The Definitive Guide to Homemade Sauerkraut
Growing up sauerkraut was a staple in our household. At least once a week we would feast on “kraut and kielbasi” in all its savory-sour delight. If there were hot dogs or wursts to be served, then you could bet there would be a bowl of sauerkraut beside it on the platter. This inexpensive and nutritious sidedish/condiment was loved for both its tastes and versatility. It is so loved by me, in fact, that I decided to give a crack at making my own, unpasteurized, probiotic kraut!
Interested in learning how to do so, I ventured to the Mother Earth News Fair in Asheville, NC lured by a workshop to be given by Rachel Armistead from The Sweet Farm in Woodsboro, MD on making your own ferments. It was a great primer in creating homemade fermented goodies from scratch, and not only did they provide enough information to get your own kraut cooking but also had some OUT OF THIS WORLD sauerkraut for sale at their booth. You ought to check them out!
Now to get to the fun part. I am going to share with you today all the same information (with my own commentary) that I learned that day on how you can make your own sauerkraut! You probably have everything you need already! Let’s get started:
- Cabbage (any will work)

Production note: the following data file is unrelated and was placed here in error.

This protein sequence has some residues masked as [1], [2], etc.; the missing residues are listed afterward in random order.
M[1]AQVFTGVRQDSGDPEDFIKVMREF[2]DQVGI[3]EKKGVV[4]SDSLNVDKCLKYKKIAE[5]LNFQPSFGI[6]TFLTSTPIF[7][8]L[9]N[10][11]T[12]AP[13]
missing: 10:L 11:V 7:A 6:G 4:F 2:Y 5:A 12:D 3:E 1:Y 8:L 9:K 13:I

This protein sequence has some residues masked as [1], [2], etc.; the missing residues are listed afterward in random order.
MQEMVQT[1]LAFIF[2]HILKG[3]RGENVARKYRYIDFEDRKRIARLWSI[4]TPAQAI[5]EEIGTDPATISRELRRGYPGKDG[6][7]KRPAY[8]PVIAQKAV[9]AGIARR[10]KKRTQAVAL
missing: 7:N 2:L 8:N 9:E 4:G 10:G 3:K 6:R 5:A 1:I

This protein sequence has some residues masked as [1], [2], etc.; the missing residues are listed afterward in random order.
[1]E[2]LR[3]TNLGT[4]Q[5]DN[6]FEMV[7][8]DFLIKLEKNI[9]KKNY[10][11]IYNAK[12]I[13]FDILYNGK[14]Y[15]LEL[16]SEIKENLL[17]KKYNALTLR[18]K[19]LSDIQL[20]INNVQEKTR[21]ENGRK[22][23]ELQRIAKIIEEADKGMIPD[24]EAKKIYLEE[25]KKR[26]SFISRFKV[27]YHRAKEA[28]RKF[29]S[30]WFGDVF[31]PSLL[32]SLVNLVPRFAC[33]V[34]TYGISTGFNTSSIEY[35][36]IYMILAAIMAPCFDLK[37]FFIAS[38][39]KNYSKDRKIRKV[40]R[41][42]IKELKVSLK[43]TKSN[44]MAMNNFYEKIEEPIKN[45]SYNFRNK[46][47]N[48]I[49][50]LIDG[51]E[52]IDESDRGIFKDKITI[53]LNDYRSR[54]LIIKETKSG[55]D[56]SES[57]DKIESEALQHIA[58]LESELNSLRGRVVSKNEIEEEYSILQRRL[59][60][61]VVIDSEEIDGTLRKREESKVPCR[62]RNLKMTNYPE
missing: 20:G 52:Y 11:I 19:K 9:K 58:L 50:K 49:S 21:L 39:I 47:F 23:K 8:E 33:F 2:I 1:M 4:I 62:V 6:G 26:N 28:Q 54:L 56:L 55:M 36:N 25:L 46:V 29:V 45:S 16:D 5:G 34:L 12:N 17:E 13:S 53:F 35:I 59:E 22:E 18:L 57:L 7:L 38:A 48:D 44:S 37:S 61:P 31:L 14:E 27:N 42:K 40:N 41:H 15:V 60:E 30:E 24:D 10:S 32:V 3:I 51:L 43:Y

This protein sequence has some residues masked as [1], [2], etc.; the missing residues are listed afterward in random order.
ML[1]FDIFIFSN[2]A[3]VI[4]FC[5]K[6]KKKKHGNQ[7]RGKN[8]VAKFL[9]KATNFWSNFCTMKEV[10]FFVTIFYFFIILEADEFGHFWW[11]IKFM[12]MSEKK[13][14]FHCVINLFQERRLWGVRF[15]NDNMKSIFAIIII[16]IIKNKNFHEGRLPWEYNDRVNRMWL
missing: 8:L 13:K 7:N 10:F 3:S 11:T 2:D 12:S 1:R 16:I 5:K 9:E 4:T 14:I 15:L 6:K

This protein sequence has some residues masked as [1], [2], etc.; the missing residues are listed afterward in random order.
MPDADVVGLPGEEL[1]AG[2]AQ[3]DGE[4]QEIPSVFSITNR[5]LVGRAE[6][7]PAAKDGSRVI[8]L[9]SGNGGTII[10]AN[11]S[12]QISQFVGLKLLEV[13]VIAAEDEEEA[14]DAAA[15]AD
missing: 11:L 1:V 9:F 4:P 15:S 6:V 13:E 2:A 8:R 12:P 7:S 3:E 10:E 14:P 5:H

- Coarse Salt
That’s it! Now today I will be showing how to make bavarian-style kraut. The ingredients for that are:
- Coarse Salt
- Carraway Seeds
Still pretty easy, right? If you do not have/do not like carraway seeds, then don’t sweat —it will taste just fine plain!
Also feel free to add in other veggies and spices. You will often find carrots, radishes, onions, and other goodies as well as some curry or spicy pepper powders in many of my concoctions. That is the beauty of making your own fermentations — you can make them exactly how you want! Go ahead and experiment!
Your work environment should include the necessary ingredients (listed above), a knife, a cutting surface, and a large mixing bowl (not pictured). You will also want to have a fermentation vessel at the ready for after your cabbage has been processed. For this I am using a wide-mouth mason jar, but you can use any container as long as it can be sealed shut and is air-tight.
The Fun Part — Prepping the Cabbage
Take your cabbage and slice it into your preferred style cut. Traditional sauerkraut is comprised of thin strips that are up to several inches long. I cut mine into larger rectangular chunks in this instance, but either way works.
I leave out the heart of the cabbage since it will not become quite as tender as the rest of the plant will and may be an unwieldy nuisance if this kraut will be used to top a bratwurst or the like. Feel free to leave it in, however, because it will still be as tasty as the rest!